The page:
In the book "1984", what was the motivation to constantly tweak and alter the past?

Expert Answers
enotechris eNotes educator| Certified Educator

"To the winners goes the spoils of war."  Also, the winners write the histories. That permits them to show cause and effect with regard to past actions showing these were indeed the correct actions to take. Only by restricting the flow of information can this be accomplished; if individuals are free to investigate sources, the truth will eventually be told.  But if the past is constantly altered to suit the whim of the present, nothing can be verified, and the only "truth" that can exist is what the authorities say is true.

missirvin | Student

Controlling and rewriting history allows The Party to control the minds of its members. They can say that life is better now than it was before they came into power, without the accountability of verification. In some ways this is what all political parties desire to do: promote their own ideals and subvert that which would harm their image.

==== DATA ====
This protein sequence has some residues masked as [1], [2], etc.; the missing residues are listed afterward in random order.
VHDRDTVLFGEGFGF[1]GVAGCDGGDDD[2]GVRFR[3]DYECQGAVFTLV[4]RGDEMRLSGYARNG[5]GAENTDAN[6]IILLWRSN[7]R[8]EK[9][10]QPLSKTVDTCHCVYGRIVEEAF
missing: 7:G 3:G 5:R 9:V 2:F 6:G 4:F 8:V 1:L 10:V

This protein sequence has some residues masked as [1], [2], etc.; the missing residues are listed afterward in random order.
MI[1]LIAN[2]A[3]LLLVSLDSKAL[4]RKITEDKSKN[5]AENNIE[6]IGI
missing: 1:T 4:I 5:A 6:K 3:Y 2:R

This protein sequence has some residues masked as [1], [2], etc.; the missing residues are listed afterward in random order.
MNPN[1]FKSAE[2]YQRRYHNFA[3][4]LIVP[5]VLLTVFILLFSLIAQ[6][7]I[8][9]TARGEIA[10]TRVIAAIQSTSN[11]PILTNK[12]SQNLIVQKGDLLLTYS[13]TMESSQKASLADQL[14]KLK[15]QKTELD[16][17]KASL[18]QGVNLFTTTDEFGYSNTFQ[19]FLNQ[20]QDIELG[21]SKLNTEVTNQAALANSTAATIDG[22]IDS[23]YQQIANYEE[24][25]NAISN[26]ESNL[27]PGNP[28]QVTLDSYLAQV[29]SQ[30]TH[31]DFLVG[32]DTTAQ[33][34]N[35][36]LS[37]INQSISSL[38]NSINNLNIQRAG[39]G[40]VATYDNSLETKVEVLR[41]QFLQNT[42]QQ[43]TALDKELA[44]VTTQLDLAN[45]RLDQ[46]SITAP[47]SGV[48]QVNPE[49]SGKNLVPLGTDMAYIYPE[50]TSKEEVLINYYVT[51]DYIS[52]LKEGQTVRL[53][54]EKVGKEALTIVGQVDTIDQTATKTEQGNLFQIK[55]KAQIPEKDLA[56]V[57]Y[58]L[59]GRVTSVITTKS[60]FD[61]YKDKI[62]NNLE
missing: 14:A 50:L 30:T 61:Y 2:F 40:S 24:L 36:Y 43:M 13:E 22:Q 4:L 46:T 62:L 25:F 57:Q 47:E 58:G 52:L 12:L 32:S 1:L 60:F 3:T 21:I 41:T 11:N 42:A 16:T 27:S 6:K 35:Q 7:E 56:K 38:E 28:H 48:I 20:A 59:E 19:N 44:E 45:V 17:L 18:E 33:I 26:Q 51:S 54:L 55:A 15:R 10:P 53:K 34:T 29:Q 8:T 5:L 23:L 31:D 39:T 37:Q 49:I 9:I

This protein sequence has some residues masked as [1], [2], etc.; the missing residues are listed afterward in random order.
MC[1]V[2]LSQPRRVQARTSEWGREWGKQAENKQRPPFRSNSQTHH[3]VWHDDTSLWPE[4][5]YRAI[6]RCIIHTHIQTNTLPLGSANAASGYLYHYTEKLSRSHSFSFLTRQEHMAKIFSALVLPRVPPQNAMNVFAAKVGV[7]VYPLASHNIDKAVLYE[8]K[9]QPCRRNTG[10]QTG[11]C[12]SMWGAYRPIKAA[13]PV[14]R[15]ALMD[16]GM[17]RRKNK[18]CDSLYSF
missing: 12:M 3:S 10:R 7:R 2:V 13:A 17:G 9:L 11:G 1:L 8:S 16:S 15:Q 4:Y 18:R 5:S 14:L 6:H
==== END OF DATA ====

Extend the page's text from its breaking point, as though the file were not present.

In a larger sense though 1984 demonstrates an idea that history can be rewritten, in that it exists only in written documents and the memories of those who lived through it. Party members don't really care what did happen, only in what the Party says happen. It demonstrates the idea that there is no objective truth, which is the very foundation of doublethink.